AUBURN — The Androscoggin Historical Society will meet at 7 p.m. Tuesday, Feb. 22, when Jonathan P. LaBonte will discuss the remains of an 18th century village that lie beneath the Androscoggin River. The village, a part of Turner, disappeared when the Gulf Island Dam was built in the 1920s.

LaBonte, executive director of the Androscoggin Land Trust since 2008 and a county commissioner, will talk about this and other valley tales that link the landscape with the region’s history.

LaBonte also will discuss how land conservation and recreation are opening new doors to telling the history of the river and its communities. The trust conserves more than 4,650 acres, including more than nine miles of frontage along the Androscoggin River.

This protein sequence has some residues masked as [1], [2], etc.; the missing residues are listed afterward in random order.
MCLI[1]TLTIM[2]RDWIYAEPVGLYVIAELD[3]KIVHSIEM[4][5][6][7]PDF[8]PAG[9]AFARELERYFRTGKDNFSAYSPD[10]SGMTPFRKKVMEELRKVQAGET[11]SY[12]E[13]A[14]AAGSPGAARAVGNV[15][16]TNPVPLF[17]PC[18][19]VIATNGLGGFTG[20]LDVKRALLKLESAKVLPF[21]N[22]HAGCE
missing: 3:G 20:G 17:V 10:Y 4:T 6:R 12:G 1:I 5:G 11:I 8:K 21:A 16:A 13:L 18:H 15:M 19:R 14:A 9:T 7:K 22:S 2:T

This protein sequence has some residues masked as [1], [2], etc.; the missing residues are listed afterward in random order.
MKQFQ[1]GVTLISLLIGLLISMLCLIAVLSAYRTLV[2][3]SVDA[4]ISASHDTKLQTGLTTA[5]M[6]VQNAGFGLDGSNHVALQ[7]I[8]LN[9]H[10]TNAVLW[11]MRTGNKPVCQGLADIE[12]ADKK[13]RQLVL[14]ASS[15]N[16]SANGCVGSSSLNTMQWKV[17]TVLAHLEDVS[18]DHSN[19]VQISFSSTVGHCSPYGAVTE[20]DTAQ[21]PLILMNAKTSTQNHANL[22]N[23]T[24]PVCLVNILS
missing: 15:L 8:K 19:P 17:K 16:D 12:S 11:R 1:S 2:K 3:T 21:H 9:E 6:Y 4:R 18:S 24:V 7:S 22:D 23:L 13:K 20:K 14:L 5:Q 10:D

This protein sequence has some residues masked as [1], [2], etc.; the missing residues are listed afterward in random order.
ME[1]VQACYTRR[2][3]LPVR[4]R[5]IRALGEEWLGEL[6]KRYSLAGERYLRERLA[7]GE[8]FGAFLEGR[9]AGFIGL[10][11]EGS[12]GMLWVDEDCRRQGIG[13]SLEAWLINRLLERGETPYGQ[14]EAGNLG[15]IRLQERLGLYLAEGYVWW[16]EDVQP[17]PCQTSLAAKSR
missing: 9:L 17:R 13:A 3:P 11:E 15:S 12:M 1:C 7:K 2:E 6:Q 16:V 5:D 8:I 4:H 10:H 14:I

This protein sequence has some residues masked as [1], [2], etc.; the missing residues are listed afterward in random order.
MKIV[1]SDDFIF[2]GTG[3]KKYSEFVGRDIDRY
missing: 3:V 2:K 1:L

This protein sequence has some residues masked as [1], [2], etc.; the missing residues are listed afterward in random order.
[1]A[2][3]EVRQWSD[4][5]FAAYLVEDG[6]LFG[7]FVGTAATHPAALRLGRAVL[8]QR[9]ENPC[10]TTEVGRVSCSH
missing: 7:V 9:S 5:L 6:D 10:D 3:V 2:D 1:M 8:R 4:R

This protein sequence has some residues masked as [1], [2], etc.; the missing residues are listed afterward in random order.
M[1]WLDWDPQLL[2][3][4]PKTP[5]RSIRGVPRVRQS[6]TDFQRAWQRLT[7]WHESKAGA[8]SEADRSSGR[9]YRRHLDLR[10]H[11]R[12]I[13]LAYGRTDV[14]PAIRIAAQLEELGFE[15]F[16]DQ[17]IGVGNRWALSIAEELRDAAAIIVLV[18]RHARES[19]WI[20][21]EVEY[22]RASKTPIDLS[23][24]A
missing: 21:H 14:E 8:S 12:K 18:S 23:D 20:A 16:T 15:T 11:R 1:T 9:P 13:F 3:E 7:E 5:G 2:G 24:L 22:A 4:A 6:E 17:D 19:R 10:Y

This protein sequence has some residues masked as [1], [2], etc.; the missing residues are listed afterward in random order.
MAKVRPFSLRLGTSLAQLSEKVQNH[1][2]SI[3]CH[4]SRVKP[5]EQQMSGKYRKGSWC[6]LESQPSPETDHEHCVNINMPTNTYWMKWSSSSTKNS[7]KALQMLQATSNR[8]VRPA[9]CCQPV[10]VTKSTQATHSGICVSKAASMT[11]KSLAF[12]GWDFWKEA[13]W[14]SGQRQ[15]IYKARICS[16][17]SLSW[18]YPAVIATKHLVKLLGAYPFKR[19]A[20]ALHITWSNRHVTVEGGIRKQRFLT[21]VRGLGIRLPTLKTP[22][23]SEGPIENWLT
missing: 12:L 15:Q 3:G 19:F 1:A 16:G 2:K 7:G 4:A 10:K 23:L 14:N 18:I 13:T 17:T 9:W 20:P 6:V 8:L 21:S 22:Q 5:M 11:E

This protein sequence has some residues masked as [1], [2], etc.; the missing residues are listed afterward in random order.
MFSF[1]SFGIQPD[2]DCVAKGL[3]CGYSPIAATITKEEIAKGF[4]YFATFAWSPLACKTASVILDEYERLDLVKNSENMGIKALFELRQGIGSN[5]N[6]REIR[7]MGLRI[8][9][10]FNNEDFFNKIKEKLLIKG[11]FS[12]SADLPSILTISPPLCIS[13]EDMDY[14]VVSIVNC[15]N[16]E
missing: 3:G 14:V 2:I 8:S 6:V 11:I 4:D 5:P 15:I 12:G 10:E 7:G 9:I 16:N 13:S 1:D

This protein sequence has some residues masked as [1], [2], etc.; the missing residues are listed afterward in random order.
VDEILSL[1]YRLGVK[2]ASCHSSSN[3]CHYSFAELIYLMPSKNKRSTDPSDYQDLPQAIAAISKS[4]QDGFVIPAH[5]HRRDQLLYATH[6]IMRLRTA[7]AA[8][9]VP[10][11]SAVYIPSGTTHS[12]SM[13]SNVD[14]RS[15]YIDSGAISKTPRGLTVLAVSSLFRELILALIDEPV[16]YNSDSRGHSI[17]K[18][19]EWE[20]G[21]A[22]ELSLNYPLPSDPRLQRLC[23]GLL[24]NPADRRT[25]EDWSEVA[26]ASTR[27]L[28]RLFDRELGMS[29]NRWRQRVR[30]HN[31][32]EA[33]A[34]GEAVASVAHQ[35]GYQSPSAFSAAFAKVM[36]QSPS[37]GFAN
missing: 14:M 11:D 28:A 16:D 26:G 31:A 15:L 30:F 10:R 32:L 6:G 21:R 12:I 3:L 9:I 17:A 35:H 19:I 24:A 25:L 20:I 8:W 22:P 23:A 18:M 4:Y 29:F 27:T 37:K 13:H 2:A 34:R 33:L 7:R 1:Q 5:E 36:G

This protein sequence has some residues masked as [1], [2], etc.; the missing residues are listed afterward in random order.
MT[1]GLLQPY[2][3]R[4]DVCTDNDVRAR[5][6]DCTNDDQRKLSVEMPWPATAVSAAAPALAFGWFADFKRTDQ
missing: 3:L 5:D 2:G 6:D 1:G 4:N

LaBonte grew up in New Auburn. He went to St. Dominic Regional High School, then to the University of Maine, where he received a degree in chemical engineering.

He spent two years working in the Boston area, then returned to Maine to work in the field of public policy. Prior to his work with the land trust, he worked for the Maine Turnpike Authority.

The meeting will take place in the society’s headquarters on the third floor of the county courthouse, corner of Court and Turner streets. The public is invited. An elevator is available. For more information, call Doug Hodgkin, 782-3072.


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